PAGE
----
where α=2.80±0.12, γ=0.89±0.02, and d*/Λ≈0.406. The “endlessly single mode” fibers reported in the literature are those for which the ratio d/Λ<d*/Λ. For d/Λ>d*/Λ, the PCF supports higher order modes, whose number increases as the wavelength gets longer. In Fig. 1 we plot the log(λ/Λ) vs d/Λ from Eq. 4 using the constants as given above, and also show the limits in the curve due to the uncertainty of the constants. The arrow in the figure indicates the value of d/Λ ~ 0.8, for the fiber used in our experiments while the shaded area represents the wavelength range of the generated white light continuum (λ/Λ between 0.15 and 0.54). Clearly for all the wavelengths generated in the fiber used in our experiments, the propagation is well within the multi-mode regime.
The multi-mode propagation produces a time delay between the various spatial modes which is analogues to propagation speeds in a step index fiber, where the time delay between spatial modes is due to the different propagation constants βq which decrease from ≈ n1k0 for the fundamental mode, q=1, to n2k0, for the highest order propagating mode, where n1 is the core index, n2 is the cladding index and k0 is the free space wave number. Between these two extremes the modes are bound and can propagate through the fiber. Those modes whose propagation constant falls outside this range are not guided and radiate out of the fiber. The group velocity of the modes, defined as Vq=dω/dβq, decreases from ≈c0/n1 to ≈c0/n1(1-Δ) where Δ=(n1-n2)/n1, where we have ignored material dispersion, which can be justified if working near the zero GVD regime.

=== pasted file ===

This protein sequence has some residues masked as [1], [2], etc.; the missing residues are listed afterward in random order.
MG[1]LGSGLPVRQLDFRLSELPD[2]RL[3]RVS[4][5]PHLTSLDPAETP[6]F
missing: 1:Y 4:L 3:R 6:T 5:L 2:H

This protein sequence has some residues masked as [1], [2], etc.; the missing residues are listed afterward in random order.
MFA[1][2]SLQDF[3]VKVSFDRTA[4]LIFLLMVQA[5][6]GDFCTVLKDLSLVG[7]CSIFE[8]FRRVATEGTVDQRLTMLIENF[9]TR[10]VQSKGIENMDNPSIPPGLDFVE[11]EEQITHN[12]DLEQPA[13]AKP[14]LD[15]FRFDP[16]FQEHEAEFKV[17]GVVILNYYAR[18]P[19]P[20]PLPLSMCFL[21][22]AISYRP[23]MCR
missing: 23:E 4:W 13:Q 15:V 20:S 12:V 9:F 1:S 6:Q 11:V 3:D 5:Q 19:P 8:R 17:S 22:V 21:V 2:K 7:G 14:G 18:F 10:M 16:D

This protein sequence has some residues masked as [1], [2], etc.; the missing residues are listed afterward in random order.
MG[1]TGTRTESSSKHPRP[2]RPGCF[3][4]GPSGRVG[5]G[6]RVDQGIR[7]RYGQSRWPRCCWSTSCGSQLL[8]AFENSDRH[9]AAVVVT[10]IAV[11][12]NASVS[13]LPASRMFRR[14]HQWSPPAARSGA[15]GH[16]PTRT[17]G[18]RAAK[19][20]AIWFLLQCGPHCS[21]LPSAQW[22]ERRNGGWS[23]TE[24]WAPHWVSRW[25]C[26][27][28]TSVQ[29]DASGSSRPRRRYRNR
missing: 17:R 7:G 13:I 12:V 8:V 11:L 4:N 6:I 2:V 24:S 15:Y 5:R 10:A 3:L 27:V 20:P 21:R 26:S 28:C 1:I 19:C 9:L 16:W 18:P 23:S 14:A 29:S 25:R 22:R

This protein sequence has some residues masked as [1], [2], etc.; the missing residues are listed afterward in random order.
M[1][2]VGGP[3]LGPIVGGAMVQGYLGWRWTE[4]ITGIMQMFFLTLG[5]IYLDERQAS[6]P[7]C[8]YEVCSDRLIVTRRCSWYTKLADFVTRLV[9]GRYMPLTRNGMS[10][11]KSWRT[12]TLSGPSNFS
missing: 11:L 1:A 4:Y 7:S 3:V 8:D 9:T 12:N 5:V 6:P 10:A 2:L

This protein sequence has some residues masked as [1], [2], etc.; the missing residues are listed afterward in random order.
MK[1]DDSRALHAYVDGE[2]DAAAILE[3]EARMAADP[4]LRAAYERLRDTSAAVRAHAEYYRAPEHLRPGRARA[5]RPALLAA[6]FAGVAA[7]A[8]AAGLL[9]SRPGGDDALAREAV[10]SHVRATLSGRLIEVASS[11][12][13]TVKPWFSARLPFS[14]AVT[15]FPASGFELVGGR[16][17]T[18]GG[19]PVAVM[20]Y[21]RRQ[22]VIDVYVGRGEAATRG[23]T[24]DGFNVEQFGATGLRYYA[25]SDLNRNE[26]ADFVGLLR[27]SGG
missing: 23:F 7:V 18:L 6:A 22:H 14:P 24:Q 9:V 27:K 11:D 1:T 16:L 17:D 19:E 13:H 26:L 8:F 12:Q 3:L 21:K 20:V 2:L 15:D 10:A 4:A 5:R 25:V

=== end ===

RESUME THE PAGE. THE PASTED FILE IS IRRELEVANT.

A highly non-linear PCF may be compared to traditional step index fibers operating by total internal reflection. This can be seen from the effective indices of the guided modes (Fig. 2), which have values between the core and cladding indices [15–18](indicated by the dashed lines in Fig. 2). Modes that have an effective index lower then the cladding index can not propagate through the fiber. For the fiber used in our experiments, we calculate that the first 12 higher order modes are guided and all higher order modes are radiated out. In addition, the 12 guided modes, are clustered in four different groups with four different effective indecies as shown in Fig. 2.
3. Experimental setup and results